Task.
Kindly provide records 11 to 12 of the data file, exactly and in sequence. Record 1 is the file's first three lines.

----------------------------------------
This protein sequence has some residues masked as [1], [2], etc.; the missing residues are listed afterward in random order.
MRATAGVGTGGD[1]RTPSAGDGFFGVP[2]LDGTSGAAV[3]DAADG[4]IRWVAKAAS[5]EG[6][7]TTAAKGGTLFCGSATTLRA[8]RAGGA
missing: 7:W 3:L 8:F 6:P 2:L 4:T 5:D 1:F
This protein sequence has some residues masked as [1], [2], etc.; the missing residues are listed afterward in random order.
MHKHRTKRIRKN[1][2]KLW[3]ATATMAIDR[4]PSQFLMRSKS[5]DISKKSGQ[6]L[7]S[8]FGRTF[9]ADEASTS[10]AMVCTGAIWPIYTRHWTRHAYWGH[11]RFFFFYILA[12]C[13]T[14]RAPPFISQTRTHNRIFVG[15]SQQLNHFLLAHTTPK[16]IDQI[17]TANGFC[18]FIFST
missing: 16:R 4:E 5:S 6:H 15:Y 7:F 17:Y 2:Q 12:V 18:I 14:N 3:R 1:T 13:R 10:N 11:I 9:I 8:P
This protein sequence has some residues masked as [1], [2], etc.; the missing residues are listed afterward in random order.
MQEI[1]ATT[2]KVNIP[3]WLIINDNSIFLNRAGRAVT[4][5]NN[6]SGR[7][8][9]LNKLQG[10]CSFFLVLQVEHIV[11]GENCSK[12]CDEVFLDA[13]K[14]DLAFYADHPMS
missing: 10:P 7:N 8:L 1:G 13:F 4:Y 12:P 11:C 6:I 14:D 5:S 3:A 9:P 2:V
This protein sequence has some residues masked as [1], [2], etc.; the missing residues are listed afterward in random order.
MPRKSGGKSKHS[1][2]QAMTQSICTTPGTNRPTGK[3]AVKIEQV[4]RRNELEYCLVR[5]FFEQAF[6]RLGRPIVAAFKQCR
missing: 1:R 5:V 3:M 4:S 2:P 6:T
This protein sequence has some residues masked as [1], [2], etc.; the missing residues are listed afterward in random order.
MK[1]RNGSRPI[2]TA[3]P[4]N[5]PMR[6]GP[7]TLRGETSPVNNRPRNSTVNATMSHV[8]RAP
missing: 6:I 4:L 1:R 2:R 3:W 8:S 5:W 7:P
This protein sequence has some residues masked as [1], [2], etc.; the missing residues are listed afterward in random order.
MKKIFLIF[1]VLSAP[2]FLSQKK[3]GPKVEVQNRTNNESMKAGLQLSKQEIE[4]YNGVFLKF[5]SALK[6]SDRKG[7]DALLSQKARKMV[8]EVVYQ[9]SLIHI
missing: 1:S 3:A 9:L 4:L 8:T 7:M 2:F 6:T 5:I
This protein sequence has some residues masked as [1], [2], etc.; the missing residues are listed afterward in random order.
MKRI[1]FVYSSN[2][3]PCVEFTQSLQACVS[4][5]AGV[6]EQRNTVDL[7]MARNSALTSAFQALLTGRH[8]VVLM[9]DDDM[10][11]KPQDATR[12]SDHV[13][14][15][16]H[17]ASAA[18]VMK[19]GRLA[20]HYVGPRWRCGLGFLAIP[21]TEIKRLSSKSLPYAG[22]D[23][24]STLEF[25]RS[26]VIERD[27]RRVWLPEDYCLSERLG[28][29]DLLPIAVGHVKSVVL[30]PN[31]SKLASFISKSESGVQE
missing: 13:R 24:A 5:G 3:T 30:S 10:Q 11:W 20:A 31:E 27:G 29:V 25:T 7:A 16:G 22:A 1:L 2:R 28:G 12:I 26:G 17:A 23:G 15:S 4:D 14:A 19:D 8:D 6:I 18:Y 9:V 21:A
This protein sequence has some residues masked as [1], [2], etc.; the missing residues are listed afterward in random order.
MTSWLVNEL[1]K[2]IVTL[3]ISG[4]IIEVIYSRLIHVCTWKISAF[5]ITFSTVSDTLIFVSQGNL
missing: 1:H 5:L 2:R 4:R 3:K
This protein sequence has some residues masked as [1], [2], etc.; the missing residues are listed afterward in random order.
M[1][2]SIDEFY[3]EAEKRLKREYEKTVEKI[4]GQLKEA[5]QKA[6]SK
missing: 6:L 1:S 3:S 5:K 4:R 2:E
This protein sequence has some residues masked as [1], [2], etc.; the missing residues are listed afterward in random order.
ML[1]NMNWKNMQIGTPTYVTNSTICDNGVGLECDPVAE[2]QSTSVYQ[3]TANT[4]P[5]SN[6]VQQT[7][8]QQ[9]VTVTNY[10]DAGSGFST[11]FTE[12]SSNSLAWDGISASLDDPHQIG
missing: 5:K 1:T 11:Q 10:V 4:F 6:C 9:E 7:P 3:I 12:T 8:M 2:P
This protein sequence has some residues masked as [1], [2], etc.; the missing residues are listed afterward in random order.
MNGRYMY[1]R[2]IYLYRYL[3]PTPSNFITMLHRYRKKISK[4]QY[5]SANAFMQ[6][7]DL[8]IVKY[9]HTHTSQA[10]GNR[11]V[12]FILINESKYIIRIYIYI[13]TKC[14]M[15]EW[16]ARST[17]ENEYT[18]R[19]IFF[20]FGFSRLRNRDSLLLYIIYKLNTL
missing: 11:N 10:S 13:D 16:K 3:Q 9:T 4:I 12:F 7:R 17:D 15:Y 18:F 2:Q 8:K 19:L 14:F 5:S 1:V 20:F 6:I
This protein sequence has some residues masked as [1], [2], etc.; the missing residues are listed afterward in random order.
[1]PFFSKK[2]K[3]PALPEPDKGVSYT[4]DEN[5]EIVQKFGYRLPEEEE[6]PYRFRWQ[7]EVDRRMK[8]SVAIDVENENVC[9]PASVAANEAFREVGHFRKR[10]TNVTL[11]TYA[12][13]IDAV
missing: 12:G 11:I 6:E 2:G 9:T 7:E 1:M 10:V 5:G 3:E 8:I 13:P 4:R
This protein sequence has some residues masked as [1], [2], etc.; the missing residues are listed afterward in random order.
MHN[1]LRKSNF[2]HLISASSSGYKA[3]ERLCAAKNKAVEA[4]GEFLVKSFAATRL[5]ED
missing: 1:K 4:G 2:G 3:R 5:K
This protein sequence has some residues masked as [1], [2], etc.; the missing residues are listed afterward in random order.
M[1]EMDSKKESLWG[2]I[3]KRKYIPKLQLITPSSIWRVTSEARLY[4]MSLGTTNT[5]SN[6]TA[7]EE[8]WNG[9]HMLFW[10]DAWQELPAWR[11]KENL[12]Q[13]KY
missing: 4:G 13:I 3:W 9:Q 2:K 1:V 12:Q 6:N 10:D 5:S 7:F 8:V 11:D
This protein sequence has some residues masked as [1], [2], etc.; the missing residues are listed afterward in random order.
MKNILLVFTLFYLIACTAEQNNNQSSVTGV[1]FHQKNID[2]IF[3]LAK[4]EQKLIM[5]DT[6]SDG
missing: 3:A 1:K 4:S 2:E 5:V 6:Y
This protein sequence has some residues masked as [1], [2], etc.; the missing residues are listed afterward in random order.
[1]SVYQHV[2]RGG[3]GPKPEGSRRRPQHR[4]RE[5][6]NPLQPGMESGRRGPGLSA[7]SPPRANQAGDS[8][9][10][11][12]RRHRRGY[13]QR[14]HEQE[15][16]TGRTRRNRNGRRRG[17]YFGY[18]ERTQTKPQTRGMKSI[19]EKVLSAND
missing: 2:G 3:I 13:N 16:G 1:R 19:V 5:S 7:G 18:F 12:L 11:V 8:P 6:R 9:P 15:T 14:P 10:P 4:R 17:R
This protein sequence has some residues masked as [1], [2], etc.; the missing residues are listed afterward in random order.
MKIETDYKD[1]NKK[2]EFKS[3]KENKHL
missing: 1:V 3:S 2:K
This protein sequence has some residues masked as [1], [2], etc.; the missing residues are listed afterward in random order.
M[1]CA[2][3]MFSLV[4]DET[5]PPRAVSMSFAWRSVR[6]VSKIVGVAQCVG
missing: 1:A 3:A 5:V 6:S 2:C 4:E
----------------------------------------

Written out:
This protein sequence has some residues masked as [1], [2], etc.; the missing residues are listed afterward in random order.
MNGRYMY[1]R[2]IYLYRYL[3]PTPSNFITMLHRYRKKISK[4]QY[5]SANAFMQ[6][7]DL[8]IVKY[9]HTHTSQA[10]GNR[11]V[12]FILINESKYIIRIYIYI[13]TKC[14]M[15]EW[16]ARST[17]ENEYT[18]R[19]IFF[20]FGFSRLRNRDSLLLYIIYKLNTL
missing: 11:N 10:S 13:D 16:K 3:Q 9:T 4:I 12:F 7:R 17:D 15:Y 18:F 2:Q 8:K 19:L 14:F 5:S 1:V 20:F 6:I
This protein sequence has some residues masked as [1], [2], etc.; the missing residues are listed afterward in random order.
[1]PFFSKK[2]K[3]PALPEPDKGVSYT[4]DEN[5]EIVQKFGYRLPEEEE[6]PYRFRWQ[7]EVDRRMK[8]SVAIDVENENVC[9]PASVAANEAFREVGHFRKR[10]TNVTL[11]TYA[12][13]IDAV
missing: 12:G 11:I 6:E 2:G 9:T 7:E 1:M 10:V 5:G 3:E 8:I 13:P 4:R